《道林·格雷的画像》是英国“唯美主义”艺术运动倡导人奥斯卡·王尔德的唯一一部小说。奥斯卡·王尔德(1854—1900),剧作家、诗人、散文家,是19世纪与大剧作家萧伯纳齐名的英国才子。其作品中,如The Happy Prince(《快乐王子》)、The Nightingale and the Rose(《夜莺与蔷薇》)、The Devoted Friend(《忠实的朋友》)都是脍炙人口的名篇。
It was a lovely night, so warm that he threw his coat over his arm and did not even put his silk scarf round his throat. As he strolled home, smoking his cigarette, two young men in evening dress passed him. He heard one of them whisper to the other, “That is Dorian Gray.” He remembered how pleased he used to be when he was pointed out, or stared at, or talked about. He was tired of hearing his own name now.
When he reached home, he found his servant waiting up for him. He sent him to bed, and threw himself down on the sofa in the library, and began to think over some of the things that Lord Henry had said to him. Was it really true that one could never change? He felt a wild longing for the unstained purity of his boyhood—his rose-white boyhood, as Lord Henry had once called it. He knew that he had1)tarnished himself, filled his mind with corruption and 2)given horror to his fancy. The curiously carved mirror that Lord Henry had given to him, so many years ago now, was standing on the table, and the white-limbed Cupids laughed round it as of old. He took it up, as he had done on that night of horror when he had first noted the change in the fatal picture, and with wild, tear- 3)dimmed eyes looked into its polished shield. Then he 4)loathed his own beauty, and 5)flinging the mirror on the floor, crushed it into silver 6)splinters beneath his heel. It was his beauty that had ruined him, his beauty and the youth that he had prayed for. But for those two things, his life might have been free from stain. His beauty had been to him but a mask, his youth but a mockery. What was youth at best? A green, an unripe time, a time of shallow moods, and sickly thoughts. Why had he worn its 7)livery? Youth had spoiled him.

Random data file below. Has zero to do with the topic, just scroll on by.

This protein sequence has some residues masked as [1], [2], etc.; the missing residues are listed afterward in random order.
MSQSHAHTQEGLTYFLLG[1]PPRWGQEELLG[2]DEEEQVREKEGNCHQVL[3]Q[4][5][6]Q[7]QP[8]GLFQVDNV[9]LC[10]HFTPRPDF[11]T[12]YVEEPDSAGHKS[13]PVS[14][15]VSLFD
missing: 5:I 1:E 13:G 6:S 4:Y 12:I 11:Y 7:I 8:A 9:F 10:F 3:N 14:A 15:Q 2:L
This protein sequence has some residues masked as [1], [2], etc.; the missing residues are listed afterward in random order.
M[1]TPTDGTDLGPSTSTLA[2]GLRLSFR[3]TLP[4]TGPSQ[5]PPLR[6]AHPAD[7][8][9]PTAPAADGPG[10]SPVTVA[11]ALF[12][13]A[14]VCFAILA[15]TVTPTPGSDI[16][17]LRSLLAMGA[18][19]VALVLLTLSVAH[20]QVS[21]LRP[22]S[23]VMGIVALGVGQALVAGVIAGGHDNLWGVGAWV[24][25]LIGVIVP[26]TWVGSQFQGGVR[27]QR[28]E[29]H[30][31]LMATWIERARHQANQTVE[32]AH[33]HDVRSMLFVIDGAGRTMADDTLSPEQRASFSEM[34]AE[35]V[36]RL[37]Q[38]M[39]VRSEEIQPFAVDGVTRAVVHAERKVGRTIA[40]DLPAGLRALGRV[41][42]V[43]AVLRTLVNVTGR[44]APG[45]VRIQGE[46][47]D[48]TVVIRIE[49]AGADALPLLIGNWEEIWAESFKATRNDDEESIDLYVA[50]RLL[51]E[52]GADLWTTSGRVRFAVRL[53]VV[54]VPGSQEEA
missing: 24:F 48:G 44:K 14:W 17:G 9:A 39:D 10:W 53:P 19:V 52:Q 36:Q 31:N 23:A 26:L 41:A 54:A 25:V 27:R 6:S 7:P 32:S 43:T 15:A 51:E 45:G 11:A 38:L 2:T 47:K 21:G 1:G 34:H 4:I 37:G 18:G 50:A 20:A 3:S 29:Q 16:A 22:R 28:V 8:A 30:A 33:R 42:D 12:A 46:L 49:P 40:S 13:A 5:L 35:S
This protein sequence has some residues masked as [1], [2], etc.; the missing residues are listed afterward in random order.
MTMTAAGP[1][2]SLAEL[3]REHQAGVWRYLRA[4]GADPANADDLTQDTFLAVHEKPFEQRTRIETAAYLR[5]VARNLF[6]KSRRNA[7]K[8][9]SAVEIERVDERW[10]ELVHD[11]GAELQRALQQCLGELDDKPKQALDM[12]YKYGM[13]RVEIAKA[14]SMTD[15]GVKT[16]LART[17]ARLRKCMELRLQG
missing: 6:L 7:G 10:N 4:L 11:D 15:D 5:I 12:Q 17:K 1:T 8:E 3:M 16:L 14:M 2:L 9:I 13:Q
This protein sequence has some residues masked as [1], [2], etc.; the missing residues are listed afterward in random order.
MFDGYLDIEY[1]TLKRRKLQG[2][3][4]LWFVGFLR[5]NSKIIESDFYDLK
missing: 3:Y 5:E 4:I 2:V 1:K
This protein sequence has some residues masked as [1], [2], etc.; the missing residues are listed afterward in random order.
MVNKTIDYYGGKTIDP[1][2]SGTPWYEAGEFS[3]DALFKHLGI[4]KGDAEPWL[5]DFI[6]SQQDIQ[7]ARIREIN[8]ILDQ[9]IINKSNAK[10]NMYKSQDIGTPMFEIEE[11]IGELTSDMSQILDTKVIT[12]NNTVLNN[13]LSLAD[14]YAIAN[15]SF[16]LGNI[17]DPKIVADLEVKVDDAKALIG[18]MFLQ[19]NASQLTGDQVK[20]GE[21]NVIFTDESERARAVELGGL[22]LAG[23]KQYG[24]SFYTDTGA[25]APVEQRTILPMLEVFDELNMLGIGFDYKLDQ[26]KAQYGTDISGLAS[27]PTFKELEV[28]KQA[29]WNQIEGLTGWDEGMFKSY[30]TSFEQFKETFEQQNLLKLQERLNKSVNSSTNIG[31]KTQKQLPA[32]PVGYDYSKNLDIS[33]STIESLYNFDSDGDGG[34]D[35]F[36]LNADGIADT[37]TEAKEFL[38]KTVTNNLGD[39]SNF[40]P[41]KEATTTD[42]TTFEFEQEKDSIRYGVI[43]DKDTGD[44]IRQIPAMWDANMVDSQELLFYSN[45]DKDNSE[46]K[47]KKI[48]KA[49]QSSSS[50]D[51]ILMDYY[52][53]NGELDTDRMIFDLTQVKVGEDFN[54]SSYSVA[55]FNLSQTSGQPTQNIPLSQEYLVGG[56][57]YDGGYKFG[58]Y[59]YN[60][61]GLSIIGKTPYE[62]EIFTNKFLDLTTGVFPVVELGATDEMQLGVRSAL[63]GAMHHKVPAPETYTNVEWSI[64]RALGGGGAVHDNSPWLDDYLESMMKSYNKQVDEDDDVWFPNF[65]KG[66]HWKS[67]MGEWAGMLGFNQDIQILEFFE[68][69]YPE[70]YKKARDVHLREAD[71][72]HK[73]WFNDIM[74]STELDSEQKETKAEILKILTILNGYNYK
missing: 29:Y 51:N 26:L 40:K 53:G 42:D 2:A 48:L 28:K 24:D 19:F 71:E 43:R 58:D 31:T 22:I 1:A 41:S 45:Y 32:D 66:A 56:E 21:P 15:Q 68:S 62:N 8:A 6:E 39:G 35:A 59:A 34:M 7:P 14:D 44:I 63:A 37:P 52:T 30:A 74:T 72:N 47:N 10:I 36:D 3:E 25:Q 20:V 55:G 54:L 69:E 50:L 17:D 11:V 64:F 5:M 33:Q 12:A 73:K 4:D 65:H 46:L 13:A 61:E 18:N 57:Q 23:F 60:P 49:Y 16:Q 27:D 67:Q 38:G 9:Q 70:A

He took the lamp from the table and crept upstairs. As he unbarred the door, a smile of joy 8)flitted across his strangely young-looking face and lingered for a moment about his lips.